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goes about like a roaring lion, seeking whom he may devour. And as I would have you to be zealous for the truth, and not to quit one hoof, so I would have you labour against a spirit of bitterness; beware of self; and be more ready to mourn for the slips of others than to make them the subject of your discourse; and labour to make earnest of religion, for I find there is need of more than a good cause when it comes to the push. Oh! the everlasting covenant is sweet to me now !
“And I would also say; they that would follow Christ need not scar (i.e., be alarmed] at the cross, for I can set to my seal to it, 'His yoke is easy and His burden is light.' Yea, many times hath He made me go very easy through things that I have thought I would never win [i.e., get] through ; He is the only desirable Master; but He must be followed fully. Rejoice in Him, all ye that love Him. Wherefore lift up your heads, and be exceeding glad, for the day of your redemption draweth nigh. Let not your heart faint, nor your hands grow feeble. Go on in the strength of the Lord, my dear friends, for I hope He will yet have a remnant both of sons and daughters that will cleave to Him; though they will be very few, even as the berries on the top of the outmost branches. As for such as are grown weary of the cross of Christ, and have drawn to a lee-shore that God never allowed; it may be, ere all be done, it will turn like a tottering fence, and a bowing wall to them, and they shall have little profit of it, and as little credit.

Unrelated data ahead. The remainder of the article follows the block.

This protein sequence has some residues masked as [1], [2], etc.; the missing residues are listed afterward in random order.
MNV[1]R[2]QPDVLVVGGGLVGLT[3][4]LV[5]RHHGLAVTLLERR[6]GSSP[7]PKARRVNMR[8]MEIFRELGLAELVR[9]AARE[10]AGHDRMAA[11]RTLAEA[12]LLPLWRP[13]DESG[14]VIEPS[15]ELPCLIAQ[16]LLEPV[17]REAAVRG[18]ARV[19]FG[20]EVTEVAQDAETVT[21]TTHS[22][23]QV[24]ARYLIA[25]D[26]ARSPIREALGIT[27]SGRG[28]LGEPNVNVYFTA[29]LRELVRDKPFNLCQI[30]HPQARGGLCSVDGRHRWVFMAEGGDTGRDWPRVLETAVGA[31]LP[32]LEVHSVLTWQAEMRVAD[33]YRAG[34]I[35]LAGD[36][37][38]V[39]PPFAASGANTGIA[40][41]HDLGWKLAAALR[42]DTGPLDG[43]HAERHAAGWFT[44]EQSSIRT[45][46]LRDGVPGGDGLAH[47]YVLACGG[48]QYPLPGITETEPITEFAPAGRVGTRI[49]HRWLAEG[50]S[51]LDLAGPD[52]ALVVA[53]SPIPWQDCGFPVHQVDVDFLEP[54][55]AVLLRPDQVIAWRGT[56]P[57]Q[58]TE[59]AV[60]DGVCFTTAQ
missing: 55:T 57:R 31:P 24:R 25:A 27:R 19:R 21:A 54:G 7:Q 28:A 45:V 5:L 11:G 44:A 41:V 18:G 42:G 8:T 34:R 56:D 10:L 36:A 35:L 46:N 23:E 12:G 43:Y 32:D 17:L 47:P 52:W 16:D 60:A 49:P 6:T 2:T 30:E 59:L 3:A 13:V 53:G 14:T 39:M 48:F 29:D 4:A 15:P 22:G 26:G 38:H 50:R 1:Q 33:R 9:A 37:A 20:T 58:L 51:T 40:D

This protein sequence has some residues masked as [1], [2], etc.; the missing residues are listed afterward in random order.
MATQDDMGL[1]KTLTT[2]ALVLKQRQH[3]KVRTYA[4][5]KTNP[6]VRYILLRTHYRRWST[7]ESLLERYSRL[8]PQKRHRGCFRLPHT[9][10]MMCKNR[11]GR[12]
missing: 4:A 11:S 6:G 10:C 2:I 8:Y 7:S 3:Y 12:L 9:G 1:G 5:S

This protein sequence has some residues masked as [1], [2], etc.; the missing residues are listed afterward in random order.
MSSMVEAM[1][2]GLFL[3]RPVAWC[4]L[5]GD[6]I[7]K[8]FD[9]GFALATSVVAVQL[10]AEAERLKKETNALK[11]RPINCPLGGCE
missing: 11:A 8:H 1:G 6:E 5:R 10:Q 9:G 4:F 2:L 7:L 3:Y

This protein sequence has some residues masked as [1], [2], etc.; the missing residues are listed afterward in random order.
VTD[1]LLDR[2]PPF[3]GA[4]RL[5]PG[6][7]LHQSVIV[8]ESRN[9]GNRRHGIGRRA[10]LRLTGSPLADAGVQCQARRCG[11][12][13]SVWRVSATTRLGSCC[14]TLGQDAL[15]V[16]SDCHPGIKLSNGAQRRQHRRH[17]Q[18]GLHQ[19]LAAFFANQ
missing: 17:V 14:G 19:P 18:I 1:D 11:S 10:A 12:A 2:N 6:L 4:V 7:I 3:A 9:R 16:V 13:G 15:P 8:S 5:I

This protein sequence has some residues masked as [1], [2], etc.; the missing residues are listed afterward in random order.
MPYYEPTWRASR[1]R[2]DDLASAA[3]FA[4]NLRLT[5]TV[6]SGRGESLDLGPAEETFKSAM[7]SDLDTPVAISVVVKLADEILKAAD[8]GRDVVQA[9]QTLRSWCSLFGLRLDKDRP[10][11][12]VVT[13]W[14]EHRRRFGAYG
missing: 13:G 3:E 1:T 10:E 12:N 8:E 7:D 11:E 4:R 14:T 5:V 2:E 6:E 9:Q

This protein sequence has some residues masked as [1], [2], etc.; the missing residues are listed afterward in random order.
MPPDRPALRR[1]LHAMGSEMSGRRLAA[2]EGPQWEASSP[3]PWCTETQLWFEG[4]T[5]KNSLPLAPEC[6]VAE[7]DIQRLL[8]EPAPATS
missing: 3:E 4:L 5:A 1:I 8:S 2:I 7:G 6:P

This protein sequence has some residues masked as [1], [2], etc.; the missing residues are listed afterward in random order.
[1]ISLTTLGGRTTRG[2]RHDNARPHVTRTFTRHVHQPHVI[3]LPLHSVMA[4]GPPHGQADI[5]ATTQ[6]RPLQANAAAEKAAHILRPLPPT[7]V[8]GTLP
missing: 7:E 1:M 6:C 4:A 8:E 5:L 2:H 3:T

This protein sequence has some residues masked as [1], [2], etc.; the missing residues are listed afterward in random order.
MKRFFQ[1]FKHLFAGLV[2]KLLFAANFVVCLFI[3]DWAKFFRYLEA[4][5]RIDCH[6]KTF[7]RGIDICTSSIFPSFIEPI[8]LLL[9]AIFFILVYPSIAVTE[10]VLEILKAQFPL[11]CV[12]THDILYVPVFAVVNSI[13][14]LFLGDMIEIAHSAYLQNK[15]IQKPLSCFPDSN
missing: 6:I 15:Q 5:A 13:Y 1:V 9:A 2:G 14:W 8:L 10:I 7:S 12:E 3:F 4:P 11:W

“ But what shall I say to the commendation of Christ and His cross? I bless the Lord, praise to His holy name, that hath made my prison a palace to me; and what am I that He should have dealt thus with me? I have looked greedy-like to such a lot as this, but still thought it was too high for me, when I saw how vile I was; but now the Lord hath made that Scripture sweet to me, in the sixth of Isaiah, “Then flew one of the seraphim unto me, having a live coal in his hand, which he had taken with the tongs from off the altar : And he laid it upon my mouth, and said, Lo, this hath touched thy lips ; and thine iniquity is taken away, and thy sin purged.'
“Oh! how great is His love to me, that hath brought me forth to testify against the abominations of the times, and kept me from fainting hitherto, and hath made me to rejoice in Him! Now I bless the Lord that ever He gave me a life to lay down for Him.
“Now, farewell all creature comforts ; farewell, sweet Bible ; fare
well, ye real friends in Christ ; farewell, faith and hope; farewell,
“ Sic subscribitur,
“ ISABEL ALISON.”
EING come to the scaffold, after singing the eighty-fourth Psalm,
and reading the sixteenth of Mark, she cried over the scaffold,
and said, “Rejoice in the Lord, ye righteous; and again, I say, rejoice.” Then she desired to pray at that place, and the Major came and would not let her, but took her away to the ladder foot, and there she prayed.
When she went up the ladder, she cried out, “Oh! be zealous, sirs, be zealous, be zealous ! Oh ! love the Lord, all ye His servants, oh ! love Him, sirs ! for in His favour there is life.”
And she said, “Oh! ye His enemies, what will ye do, whither will ye fly in that day? For now there is a dreadful day coming on all the enemies of Jesus Christ. Come out from among them, all ye that are the Lord's own people.”